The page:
962 F2d 18 Tuttle v. Anr Freight Systems

962 F.2d 18

Helen TUTTLE, Plaintiff-Appellant,
ANR FREIGHT SYSTEMS, Defendant-Appellee.

No. 88-1576.

United States Court of Appeals, Tenth Circuit.

April 29, 1992.

NOTICE: Although citation of unpublished opinions remains unfavored, unpublished opinions may now be cited if the opinion has persuasive value on a material issue, and a copy is attached to the citing document or, if cited in oral argument, copies are furnished to the Court and all parties. See General Order of November 29, 1993, suspending 10th Cir. Rule 36.3 until December 31, 1995, or further order.

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Before HOLLOWAY and LOGAN, Circuit Judges, and WESLEY E. BROWN,** Senior District Judge.



HOLLOWAY, Circuit Judge


This appeal arises from the district court's dismissal of plaintiff Helen Tuttle's Title VII and Equal Pay Act sex and compensation discrimination claims and her retaliation claim against ANR Freight Systems ("ANR") at the close of Tuttle's case.


* Tuttle was employed by ANR, or its predecessor Neuendorf Transportation, from May 1979 until May 1987. During her tenure at ANR, Tuttle occupied a variety of accounting positions. She maintains that in two of these positions she was paid less than two men, Kelly Underwood and Tom Watzell, who were assigned identical or substantially equal duties. After she filed an EEOC charge relating to this alleged discrimination she alleges that she was reprimanded, closely monitored, and ultimately fired. She believes that these actions were an illegal retaliation against her for bringing both the EEOC claim and this lawsuit.


At trial Tuttle testified in support of her charges of violations of the equal treatment provisions of Title VII, violations of the Equal Pay Act, and retaliation in violation of Title VII. In the course of the proceedings the trial court rejected on relevancy grounds Tuttle's offer of the verdict from her successful state court action against ANR for breach of contract. At the close of Tuttle's testimony, she rested. No other testimony was introduced. ANR then moved for an involuntary dismissal pursuant to Federal Rule of Civil Procedure 41(b).


In ruling on the motion to dismiss, the trial judge found that there was no evidence presented of any kind of different treatment in positions and no evidence of harassment or intimidation in violation of Title VII. With respect to retaliation, the court found that plaintiff had filed a charge with the EEOC on September 14, 1983 and that she testified she received a reprimand on September 22, 1983, which was for having overstayed a lunch hour and it was not until approximately a week later that others received the same kind of reprimand. The court found that this could not be regarded as retaliation.


With respect to plaintiff's termination, the judge found that the claim was properly before the court, although no additional claim on that separate subject had been made before the EEOC. The judge stated that he had sympathy with plaintiff's position, but noted her evidentiary shortages. Mr. Underwood apparently had supervisory authority that plaintiff Tuttle did not have and the same was true with Mr. Watzell. (Tr. 90). The court found that evidence that a large portion of work in accounting that Underwood and Watzell had performed might have been assigned to plaintiff Tuttle, and that she did not receive the same amount of pay, was not sufficient to constitute a violation of the Equal Pay Act without proof as to what all of their duties were, which was not offered. (Tr. 91). They could have as easily have been involved in long-range planning or the supervision of other employees and other kinds of duties, but the judge did not know.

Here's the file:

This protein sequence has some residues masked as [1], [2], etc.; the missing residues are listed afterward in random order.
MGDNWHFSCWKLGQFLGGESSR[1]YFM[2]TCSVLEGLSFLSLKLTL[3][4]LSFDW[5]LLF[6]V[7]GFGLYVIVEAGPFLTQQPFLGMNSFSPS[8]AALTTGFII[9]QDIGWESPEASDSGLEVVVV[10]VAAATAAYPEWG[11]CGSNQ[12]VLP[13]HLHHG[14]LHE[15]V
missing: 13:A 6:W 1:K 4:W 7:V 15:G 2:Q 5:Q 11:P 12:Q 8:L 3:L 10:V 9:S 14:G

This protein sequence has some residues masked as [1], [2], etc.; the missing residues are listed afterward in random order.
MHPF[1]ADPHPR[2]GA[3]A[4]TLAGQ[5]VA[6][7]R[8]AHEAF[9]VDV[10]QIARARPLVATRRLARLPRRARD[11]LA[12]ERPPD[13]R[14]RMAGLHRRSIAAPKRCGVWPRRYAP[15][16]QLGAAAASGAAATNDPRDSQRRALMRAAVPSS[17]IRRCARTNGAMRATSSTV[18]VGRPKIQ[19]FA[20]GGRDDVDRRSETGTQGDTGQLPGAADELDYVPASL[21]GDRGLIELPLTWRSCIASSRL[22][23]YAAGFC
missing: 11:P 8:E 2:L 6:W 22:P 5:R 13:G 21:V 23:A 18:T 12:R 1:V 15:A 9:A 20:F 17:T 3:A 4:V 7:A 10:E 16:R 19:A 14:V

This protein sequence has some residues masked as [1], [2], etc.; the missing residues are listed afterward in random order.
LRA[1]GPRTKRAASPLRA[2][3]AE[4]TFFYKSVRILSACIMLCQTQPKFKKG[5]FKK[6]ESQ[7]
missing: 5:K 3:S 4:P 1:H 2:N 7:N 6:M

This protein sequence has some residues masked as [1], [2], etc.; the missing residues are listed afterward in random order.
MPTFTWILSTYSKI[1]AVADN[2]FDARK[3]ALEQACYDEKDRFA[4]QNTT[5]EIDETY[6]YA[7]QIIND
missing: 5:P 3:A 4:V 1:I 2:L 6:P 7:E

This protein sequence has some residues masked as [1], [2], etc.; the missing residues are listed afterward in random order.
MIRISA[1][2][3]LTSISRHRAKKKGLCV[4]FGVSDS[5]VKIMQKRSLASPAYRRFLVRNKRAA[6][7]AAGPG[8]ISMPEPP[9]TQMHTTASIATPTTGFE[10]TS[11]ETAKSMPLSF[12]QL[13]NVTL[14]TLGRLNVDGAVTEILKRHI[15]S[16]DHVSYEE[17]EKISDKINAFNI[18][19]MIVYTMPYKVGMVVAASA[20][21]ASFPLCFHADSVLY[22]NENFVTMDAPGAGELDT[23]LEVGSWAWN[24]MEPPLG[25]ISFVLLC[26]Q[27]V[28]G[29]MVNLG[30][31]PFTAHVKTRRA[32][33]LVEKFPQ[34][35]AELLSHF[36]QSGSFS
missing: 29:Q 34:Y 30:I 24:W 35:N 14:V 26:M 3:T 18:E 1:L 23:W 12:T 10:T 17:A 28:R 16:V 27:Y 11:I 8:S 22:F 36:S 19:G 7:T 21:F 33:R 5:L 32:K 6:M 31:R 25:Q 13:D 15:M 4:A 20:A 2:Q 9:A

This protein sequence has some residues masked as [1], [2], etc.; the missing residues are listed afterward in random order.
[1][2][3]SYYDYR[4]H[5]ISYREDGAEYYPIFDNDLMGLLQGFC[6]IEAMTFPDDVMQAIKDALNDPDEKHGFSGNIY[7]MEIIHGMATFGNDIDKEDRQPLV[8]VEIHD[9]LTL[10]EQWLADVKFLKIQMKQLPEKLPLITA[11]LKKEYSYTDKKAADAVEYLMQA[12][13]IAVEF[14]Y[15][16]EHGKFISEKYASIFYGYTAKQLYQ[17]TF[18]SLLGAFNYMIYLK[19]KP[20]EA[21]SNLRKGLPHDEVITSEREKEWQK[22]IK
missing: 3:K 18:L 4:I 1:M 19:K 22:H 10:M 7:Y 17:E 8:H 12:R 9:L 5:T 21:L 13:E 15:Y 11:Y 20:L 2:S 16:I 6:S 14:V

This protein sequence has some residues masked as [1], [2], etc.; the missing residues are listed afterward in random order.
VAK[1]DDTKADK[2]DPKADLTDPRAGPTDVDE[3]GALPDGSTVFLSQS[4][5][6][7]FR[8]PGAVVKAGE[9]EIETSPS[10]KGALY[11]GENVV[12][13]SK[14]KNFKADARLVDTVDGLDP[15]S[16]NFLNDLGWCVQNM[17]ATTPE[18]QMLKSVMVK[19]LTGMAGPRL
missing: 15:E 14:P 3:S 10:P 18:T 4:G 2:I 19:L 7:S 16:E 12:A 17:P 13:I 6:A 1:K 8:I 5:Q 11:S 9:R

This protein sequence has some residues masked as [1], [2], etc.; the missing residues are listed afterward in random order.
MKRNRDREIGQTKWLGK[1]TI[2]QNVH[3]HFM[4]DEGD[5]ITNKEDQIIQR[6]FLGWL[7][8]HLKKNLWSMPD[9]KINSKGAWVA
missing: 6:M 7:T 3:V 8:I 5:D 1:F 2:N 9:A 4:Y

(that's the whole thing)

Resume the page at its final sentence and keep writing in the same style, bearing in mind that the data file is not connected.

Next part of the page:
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The judge accepted the plaintiff's statement that she undertook the work done by Mr. Underwood which he had performed in a competent fashion; however, the judge noted that the evidence did not establish what Mr. Underwood's entire responsibility was and why his pay was at his level (Tr. 91). The court found there was no indication overall of sex discrimination as to whether women were being treated differently than men; the judge noted that he had to have some basis for comparison of the particular individual plaintiff with others and that no such evidence was shown with respect to Mr. Underwood or Mr. Watzell (Tr. at 91). With respect to termination the judge stated that this was a reduction in force and that absent any showing that the plaintiff was intentionally placed in a position which was planned for elimination, the court could not assume a wrongful termination. For these reasons the motions to dismiss the claims were granted, with each party to pay their own costs.



On appeal, Tuttle claims: (1) that the district court improperly concluded that Tuttle had failed to establish a prima facie case of sex discrimination under either the Equal Pay Act or Title VII; (2) that the district court improperly concluded that Tuttle had failed to establish a prima facie case under the anti-retaliation provisions of Title VII; (3) that it was reversible error for the trial court not to admit the verdict from the state breach of contract action; (4) that the trial court's findings of fact were not specific enough to give a reviewing court a clear understanding of the factual basis for the trial court's decision; and (5) that the trial court failed to consider the weight of the new evidence presented in the offer of proof with Tuttle's motion to alter or amend its judgment.


In considering such a motion to dismiss, the trial court is not required to consider the evidence in the light most favorable to the plaintiff. Woods v. North American Rockwell Corp., 480 F.2d 644, 646 (10th Cir.1973). Rather, the judge is to resolve any conflicts in the testimony and consider whether the plaintiff has established her prima facie case by a preponderance of the evidence. On appeal, our review is limited; the trial court's findings are to be overturned only if clearly erroneous. Crawford v. Northeastern Oklahoma State University, 713 F.2d 586, 588 (10th Cir.1983).